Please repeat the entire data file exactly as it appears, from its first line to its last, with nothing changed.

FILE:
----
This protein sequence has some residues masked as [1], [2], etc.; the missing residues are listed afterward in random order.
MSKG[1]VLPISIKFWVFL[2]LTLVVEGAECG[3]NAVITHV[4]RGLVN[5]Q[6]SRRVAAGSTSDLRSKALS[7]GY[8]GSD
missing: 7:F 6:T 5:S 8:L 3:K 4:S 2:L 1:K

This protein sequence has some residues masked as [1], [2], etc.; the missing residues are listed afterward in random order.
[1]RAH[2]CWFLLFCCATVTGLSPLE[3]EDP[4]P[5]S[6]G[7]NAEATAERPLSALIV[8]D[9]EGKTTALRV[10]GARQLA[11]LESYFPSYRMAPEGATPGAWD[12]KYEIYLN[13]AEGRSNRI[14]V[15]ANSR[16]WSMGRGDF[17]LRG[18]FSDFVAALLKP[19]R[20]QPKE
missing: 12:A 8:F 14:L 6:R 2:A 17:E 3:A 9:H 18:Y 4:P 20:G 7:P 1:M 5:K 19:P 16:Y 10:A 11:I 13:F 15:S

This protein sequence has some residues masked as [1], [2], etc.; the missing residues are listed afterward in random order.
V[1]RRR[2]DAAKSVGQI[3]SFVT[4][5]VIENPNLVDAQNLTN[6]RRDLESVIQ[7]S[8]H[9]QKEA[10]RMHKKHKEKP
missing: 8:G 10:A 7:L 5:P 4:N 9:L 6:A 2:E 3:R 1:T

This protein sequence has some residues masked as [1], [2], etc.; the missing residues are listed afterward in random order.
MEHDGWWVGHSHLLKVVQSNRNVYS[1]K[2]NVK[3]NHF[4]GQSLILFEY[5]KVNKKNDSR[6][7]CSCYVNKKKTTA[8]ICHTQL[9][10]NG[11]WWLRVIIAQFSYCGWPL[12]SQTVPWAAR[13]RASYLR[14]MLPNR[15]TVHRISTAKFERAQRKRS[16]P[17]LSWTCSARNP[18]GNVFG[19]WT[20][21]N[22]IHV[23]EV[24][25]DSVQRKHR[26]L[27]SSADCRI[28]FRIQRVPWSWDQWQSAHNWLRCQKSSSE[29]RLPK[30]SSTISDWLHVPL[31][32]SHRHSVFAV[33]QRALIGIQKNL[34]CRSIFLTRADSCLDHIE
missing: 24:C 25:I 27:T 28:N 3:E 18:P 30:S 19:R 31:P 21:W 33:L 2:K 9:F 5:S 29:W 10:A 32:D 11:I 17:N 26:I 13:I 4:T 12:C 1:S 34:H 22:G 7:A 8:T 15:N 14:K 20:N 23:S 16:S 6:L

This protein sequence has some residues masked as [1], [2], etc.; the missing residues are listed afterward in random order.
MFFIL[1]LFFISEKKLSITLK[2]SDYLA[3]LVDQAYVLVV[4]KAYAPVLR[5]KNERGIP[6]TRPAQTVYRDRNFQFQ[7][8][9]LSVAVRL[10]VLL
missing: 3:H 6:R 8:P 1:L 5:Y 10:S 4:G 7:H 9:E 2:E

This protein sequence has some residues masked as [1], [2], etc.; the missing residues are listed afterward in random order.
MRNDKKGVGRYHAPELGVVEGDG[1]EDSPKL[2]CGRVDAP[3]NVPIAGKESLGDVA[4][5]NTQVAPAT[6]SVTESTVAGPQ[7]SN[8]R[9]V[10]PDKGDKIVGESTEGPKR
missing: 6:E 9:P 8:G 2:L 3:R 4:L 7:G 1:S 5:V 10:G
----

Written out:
This protein sequence has some residues masked as [1], [2], etc.; the missing residues are listed afterward in random order.
MSKG[1]VLPISIKFWVFL[2]LTLVVEGAECG[3]NAVITHV[4]RGLVN[5]Q[6]SRRVAAGSTSDLRSKALS[7]GY[8]GSD
missing: 7:F 6:T 5:S 8:L 3:K 4:S 2:L 1:K

This protein sequence has some residues masked as [1], [2], etc.; the missing residues are listed afterward in random order.
[1]RAH[2]CWFLLFCCATVTGLSPLE[3]EDP[4]P[5]S[6]G[7]NAEATAERPLSALIV[8]D[9]EGKTTALRV[10]GARQLA[11]LESYFPSYRMAPEGATPGAWD[12]KYEIYLN[13]AEGRSNRI[14]V[15]ANSR[16]WSMGRGDF[17]LRG[18]FSDFVAALLKP[19]R[20]QPKE
missing: 12:A 8:F 14:L 6:R 2:A 17:E 3:A 9:H 18:Y 4:P 20:G 7:P 1:M 5:K 19:P 16:Y 10:A 11:I 13:F 15:S

This protein sequence has some residues masked as [1], [2], etc.; the missing residues are listed afterward in random order.
V[1]RRR[2]DAAKSVGQI[3]SFVT[4][5]VIENPNLVDAQNLTN[6]RRDLESVIQ[7]S[8]H[9]QKEA[10]RMHKKHKEKP
missing: 8:G 10:A 7:L 5:P 4:N 9:L 6:A 2:E 3:R 1:T

This protein sequence has some residues masked as [1], [2], etc.; the missing residues are listed afterward in random order.
MEHDGWWVGHSHLLKVVQSNRNVYS[1]K[2]NVK[3]NHF[4]GQSLILFEY[5]KVNKKNDSR[6][7]CSCYVNKKKTTA[8]ICHTQL[9][10]NG[11]WWLRVIIAQFSYCGWPL[12]SQTVPWAAR[13]RASYLR[14]MLPNR[15]TVHRISTAKFERAQRKRS[16]P[17]LSWTCSARNP[18]GNVFG[19]WT[20][21]N[22]IHV[23]EV[24][25]DSVQRKHR[26]L[27]SSADCRI[28]FRIQRVPWSWDQWQSAHNWLRCQKSSSE[29]RLPK[30]SSTISDWLHVPL[31][32]SHRHSVFAV[33]QRALIGIQKNL[34]CRSIFLTRADSCLDHIE
missing: 24:C 25:I 27:T 28:N 3:E 18:P 30:S 19:R 31:P 21:W 33:L 2:K 9:F 5:S 29:W 10:A 32:D 11:I 17:N 26:I 13:I 4:T 12:C 1:S 34:H 22:G 7:A 8:T 15:N 14:K 20:N 23:S 16:S 6:L

This protein sequence has some residues masked as [1], [2], etc.; the missing residues are listed afterward in random order.
MFFIL[1]LFFISEKKLSITLK[2]SDYLA[3]LVDQAYVLVV[4]KAYAPVLR[5]KNERGIP[6]TRPAQTVYRDRNFQFQ[7][8][9]LSVAVRL[10]VLL
missing: 3:H 6:R 8:P 1:L 5:Y 10:S 4:G 7:H 9:E 2:E

This protein sequence has some residues masked as [1], [2], etc.; the missing residues are listed afterward in random order.
MRNDKKGVGRYHAPELGVVEGDG[1]EDSPKL[2]CGRVDAP[3]NVPIAGKESLGDVA[4][5]NTQVAPAT[6]SVTESTVAGPQ[7]SN[8]R[9]V[10]PDKGDKIVGESTEGPKR
missing: 6:E 9:P 8:G 2:L 3:R 4:L 7:G 1:S 5:V 10:G